Our high speed, however, made submarine attack difficult, and the smoothness of the sea made their detection comparatively easy. I considered that we were powerful enough to deal with any sortie except by a Battle Squadron, which was unlikely to come out in time, provided our stroke, was sufficiently rapid.

At 12.15 p.m. "Fearless" and First Flotilla were sighted retiring West. At the same time the Light Cruiser Squadron was observed to be engaging an enemy ship ahead. They appeared to have her beat.

I then steered N.E. to sounds of firing ahead, and at 12.30 p.m. sighted "Arethusa" and Third Flotilla retiring to the Westward engaging a Cruiser of the "Kolberg" class on our Port Bow. I steered to cut her off from Heligoland, and at 12.37 p.m. opened fire. At 12.42 the enemy turned to N.E., and we chased at 27 knots.

At 12.56 p.m. sighted and engaged a two-funnelled Cruiser ahead. "Lion" fired two salvoes at her, which took effect, and she disappeared into the mist, burning furiously and in a sinking condition. In view of the mist and that she was steering at high speed at right angles to "Lion," who was herself steaming at 28 knots, the "Lion's" firing was very creditable.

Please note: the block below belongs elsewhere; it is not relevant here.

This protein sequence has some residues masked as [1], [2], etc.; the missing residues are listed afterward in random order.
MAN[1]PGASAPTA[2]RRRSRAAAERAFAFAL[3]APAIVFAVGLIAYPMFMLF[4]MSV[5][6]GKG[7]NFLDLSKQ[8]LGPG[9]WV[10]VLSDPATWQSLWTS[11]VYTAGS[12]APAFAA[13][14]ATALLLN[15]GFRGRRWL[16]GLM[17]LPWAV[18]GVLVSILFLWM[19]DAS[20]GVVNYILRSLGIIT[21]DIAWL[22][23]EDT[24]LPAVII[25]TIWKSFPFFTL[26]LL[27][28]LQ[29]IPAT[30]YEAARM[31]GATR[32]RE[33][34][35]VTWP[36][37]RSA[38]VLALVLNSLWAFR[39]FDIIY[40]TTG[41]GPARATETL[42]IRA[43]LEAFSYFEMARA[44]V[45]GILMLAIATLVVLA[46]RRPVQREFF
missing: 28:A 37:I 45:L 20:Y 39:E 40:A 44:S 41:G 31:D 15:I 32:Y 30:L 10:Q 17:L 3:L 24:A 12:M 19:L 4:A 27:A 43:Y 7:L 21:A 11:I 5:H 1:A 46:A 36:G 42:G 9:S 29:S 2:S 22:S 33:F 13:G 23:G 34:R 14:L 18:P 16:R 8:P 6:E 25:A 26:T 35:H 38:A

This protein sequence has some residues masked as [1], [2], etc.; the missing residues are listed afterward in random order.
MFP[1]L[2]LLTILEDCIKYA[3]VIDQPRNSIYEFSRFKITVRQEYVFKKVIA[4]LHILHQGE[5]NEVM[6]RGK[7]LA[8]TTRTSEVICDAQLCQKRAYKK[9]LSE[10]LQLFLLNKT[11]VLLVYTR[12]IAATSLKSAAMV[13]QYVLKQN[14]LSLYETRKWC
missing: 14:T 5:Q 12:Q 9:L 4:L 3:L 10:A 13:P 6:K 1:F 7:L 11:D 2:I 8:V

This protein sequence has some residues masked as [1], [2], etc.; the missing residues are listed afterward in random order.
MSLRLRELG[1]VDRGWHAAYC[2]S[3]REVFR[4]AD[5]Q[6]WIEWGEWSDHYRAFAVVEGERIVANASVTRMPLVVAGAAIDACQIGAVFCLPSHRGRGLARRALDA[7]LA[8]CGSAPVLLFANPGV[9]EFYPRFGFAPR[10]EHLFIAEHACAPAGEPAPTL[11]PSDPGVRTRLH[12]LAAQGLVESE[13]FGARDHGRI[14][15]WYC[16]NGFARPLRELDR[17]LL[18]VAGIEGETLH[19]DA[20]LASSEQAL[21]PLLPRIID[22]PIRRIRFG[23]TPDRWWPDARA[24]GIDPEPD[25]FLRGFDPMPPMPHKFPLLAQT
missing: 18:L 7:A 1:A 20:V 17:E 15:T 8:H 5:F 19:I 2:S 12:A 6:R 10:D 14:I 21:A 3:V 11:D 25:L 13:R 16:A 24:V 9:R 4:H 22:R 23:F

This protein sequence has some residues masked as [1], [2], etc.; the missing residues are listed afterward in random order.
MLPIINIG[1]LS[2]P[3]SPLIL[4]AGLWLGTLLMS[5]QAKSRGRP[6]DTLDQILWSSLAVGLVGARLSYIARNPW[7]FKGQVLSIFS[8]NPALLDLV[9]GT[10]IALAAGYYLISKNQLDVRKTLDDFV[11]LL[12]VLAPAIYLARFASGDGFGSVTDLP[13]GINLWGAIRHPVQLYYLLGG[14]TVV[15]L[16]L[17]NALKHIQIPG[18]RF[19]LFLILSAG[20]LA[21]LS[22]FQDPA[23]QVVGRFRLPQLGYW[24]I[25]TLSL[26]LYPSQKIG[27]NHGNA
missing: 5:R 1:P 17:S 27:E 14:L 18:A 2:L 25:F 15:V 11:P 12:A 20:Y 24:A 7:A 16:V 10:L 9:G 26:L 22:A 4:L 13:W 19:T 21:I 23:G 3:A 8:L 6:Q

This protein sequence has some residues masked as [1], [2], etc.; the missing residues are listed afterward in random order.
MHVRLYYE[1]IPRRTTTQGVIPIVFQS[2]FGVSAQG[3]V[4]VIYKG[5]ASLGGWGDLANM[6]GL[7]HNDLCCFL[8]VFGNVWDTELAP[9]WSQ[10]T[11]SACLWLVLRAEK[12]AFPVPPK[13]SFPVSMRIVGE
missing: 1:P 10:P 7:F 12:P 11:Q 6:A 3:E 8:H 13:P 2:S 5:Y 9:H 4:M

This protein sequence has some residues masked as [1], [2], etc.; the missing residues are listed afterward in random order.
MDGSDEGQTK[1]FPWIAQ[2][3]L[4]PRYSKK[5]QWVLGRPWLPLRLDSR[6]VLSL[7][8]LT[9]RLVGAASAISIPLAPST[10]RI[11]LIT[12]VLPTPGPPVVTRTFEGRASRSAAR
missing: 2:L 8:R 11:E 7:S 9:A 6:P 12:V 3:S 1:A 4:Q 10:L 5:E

Our Destroyers had reported the presence of floating mines to the Eastward and I considered it inadvisable to pursue her. It was also essential that the Squadrons should remain concentrated, and I accordingly ordered a withdrawal. The Battle Cruisers turned North and circled to port to complete the destruction of the vessel first engaged. She was sighted again at 1.25 p.m. steaming S.E. with colours still flying. "Lion" opened fire with two turrets, and at 1.35 p.m., after receiving two salvoes, she sank.